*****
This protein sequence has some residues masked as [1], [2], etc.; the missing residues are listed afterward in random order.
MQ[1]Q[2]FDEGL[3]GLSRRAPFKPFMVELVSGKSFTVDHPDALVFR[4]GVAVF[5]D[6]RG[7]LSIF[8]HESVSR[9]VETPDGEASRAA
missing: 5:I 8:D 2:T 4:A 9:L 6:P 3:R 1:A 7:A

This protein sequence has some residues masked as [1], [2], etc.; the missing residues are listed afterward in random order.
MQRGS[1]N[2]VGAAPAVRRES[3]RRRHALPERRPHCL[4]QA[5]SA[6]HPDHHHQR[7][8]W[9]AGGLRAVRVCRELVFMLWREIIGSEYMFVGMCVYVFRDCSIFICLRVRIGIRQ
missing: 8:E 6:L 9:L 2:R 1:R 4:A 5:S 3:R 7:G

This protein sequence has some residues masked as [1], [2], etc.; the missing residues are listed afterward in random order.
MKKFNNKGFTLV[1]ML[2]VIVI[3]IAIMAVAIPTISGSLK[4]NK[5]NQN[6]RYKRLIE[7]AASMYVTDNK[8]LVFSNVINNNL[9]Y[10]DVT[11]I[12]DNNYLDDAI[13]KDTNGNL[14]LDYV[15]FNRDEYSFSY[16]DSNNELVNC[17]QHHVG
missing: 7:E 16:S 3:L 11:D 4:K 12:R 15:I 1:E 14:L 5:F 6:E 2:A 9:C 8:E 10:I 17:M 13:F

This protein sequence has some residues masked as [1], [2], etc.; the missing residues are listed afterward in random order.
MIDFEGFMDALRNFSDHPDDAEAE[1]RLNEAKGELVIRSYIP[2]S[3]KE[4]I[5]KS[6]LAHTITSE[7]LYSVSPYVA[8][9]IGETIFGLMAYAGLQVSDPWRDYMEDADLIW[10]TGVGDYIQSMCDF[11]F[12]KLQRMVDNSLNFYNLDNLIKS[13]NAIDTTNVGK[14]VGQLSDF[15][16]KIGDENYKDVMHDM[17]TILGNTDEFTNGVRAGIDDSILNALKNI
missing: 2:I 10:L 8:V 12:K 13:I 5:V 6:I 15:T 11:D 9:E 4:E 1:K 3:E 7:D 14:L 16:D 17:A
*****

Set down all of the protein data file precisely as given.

This protein sequence has some residues masked as [1], [2], etc.; the missing residues are listed afterward in random order.
MQ[1]Q[2]FDEGL[3]GLSRRAPFKPFMVELVSGKSFTVDHPDALVFR[4]GVAVF[5]D[6]RG[7]LSIF[8]HESVSR[9]VETPDGEASRAA
missing: 5:I 8:D 2:T 4:A 9:L 6:P 3:R 1:A 7:A

This protein sequence has some residues masked as [1], [2], etc.; the missing residues are listed afterward in random order.
MQRGS[1]N[2]VGAAPAVRRES[3]RRRHALPERRPHCL[4]QA[5]SA[6]HPDHHHQR[7][8]W[9]AGGLRAVRVCRELVFMLWREIIGSEYMFVGMCVYVFRDCSIFICLRVRIGIRQ
missing: 8:E 6:L 9:L 2:R 1:R 4:A 5:S 3:R 7:G

This protein sequence has some residues masked as [1], [2], etc.; the missing residues are listed afterward in random order.
MKKFNNKGFTLV[1]ML[2]VIVI[3]IAIMAVAIPTISGSLK[4]NK[5]NQN[6]RYKRLIE[7]AASMYVTDNK[8]LVFSNVINNNL[9]Y[10]DVT[11]I[12]DNNYLDDAI[13]KDTNGNL[14]LDYV[15]FNRDEYSFSY[16]DSNNELVNC[17]QHHVG
missing: 7:E 16:S 3:L 11:D 4:K 12:R 15:I 1:E 14:L 5:F 6:E 2:A 9:C 8:E 10:I 17:M 13:F

This protein sequence has some residues masked as [1], [2], etc.; the missing residues are listed afterward in random order.
MIDFEGFMDALRNFSDHPDDAEAE[1]RLNEAKGELVIRSYIP[2]S[3]KE[4]I[5]KS[6]LAHTITSE[7]LYSVSPYVA[8][9]IGETIFGLMAYAGLQVSDPWRDYMEDADLIW[10]TGVGDYIQSMCDF[11]F[12]KLQRMVDNSLNFYNLDNLIKS[13]NAIDTTNVGK[14]VGQLSDF[15][16]KIGDENYKDVMHDM[17]TILGNTDEFTNGVRAGIDDSILNALKNI
missing: 2:I 10:L 8:V 12:K 13:I 5:V 6:I 15:T 11:D 9:E 4:E 1:K 3:E 7:D 14:L 16:D 17:A